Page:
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Latvian startup Lokalise raises $50m to streamline localisation and translation

Investors are betting on the rise of multilingual-by-default and hyper localised content, and the software that can make that happen

By Kit Gillet

Lokalise cofounders Petr Antropov and Nick Ustinov

Could we be looking at a not-to-distant future where all websites and apps are available in almost any language, at the drop of a hat, localised to different currencies and other features? That’s the bet some are making.

Today Latvian startup Lokalise, which bills itself as the leading continuous localisation platform, announced a $50m Series B funding round, led by CRV and with participation from Creandum, Dawn Capital, Chalfen Ventures and 3VC, among others. It comes barely a year after the four-year-old startup raised $6m in its Series A.

“The main idea behind us raising and raising now is it felt like time to basically move the world closer to our vision, which is a world where choice is not limited by language,” Nick Ustinov, Lokalise’s cofounder and chief executive, tells Sifted.

“We believe that every person deserves to be served in their native language, wherever they are, and that companies should thrive and develop not only in the region when they were founded, but everywhere in the world,” he adds.

“We believe that every person deserves to be served in their native language, wherever they are”

Founded in 2017, Lokalise aims to offer companies a quick and easy way of managing and automating their localisation efforts, anything from translating one-word instructions on a website into dozens of languages to much more complex tasks. It has more than 2,500 customers across 80 countries, including major players like Revolut, Monday and BASF.

Since its last funding round, in September 2020, the company has more than tripled its annual recurring revenue, and is now targeting further growth and accelerated hiring and product development.

“Our 180 employees are spread across 36 countries. We will double our headcount over the next year,” says Ustinov.

Whereas in the past, when companies went global, they relied on a few core languages to communicate with staff and customers, primarily English, nowadays there seems to be an expectation that companies offer their services catered specifically to local markets.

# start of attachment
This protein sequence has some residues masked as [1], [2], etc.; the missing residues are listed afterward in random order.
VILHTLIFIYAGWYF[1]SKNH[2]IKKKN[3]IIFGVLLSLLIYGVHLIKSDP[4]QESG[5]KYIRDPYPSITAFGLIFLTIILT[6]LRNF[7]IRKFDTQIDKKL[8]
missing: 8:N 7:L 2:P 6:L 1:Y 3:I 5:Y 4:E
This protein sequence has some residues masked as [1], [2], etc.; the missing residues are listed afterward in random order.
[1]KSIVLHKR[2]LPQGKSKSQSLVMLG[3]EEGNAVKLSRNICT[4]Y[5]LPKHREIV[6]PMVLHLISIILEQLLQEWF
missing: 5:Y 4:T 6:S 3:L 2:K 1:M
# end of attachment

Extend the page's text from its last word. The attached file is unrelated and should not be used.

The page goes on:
“Content is changing. There’s a need for content to be distributed, both on websites and most importantly in applications, all around the world. Different countries localised to native languages, currencies, many different components,” says Reid Christian, a general partner at venture capital firm CRV, who is set to join Lokalise’s board.

Christian says that there are no other platforms offering a centralised place where companies can manage all localisation across their digital footprints. “This is going to be a core component of every stack of software,” he tells Sifted. “So you’ll have CRM, you’ll have Salesforce, you’ll have a marketing team using HubSpot, and you’ll have your localisation team using Lokalise.”

“This is going to be a core component of every stack of software”

Traditional localisation and translation is often time-consuming and difficult to scale, which doesn’t work in today’s increasingly online world, which relies on rapid updates and regular new features. Lokalise claims its platform can be integrated into existing tool chains, with its API able to reduce the time it takes to localise products by 90%.

Lokalise also aims to improve collaboration between developers, designers, translators and project managers, who can use its various plug-and-play connectors to preview designs and fix any localisation issues before products go live. It’s a contrast to the traditional startup product flow, where translation and localisation have often been treated as an afterthought.

Despite years of advances, many companies still translate and localise their software manually. “If we’re talking about our biggest competition, it’s still spreadsheets,” says Petr Antropov, Lokalise’s other cofounder. “It’s thinking that you can solve everything with a spreadsheet, and at some point realising that you’re stuck.”

Antropov estimates that 90% of companies trying to localise their content rely on spreadsheets, with the remaining 10% mostly using internally built solutions. “They’re not beautiful, not very functional, and also takes an effort from the developer team to do something which is now available on the market through us,” he adds.

“We don’t have translators among our employees. We just enable the world, which is advancing fast”

While Lokalise helps with internal tools, data and apps, the main driver is still business-to-consumer offerings, though Antropov says they are now seeing a lot of B2B companies preparing for increased localisation. “It comes naturally if you care about your customers. It’s inevitable, it’s another level of customisation. It’s only a question of when.“

Lokalise isn’t alone in seeing opportunities in the space, with platforms like Smartling, Transifex, Crowdin and Memsource also offering localisation and translation solutions.

Ustinov points out that Lokalise is simply an enabler for companies. “We don’t have translators among our employees. We just enable the world, which is advancing fast. Everything is getting more global, and the world just needs instruments and tools.”

Meanwhile, the longer it takes for companies to take these steps the more painful it can be. “Everything is digital nowadays,” says Ustinov. “The further we go, the more sophisticated it gets to localise and translate all this data, because you need connectors, you need something to be the single source of truth for all the content which you’re showing.”

Kit Gillet is Sifted’s eastern Europe correspondent. He tweets from @KitGillet

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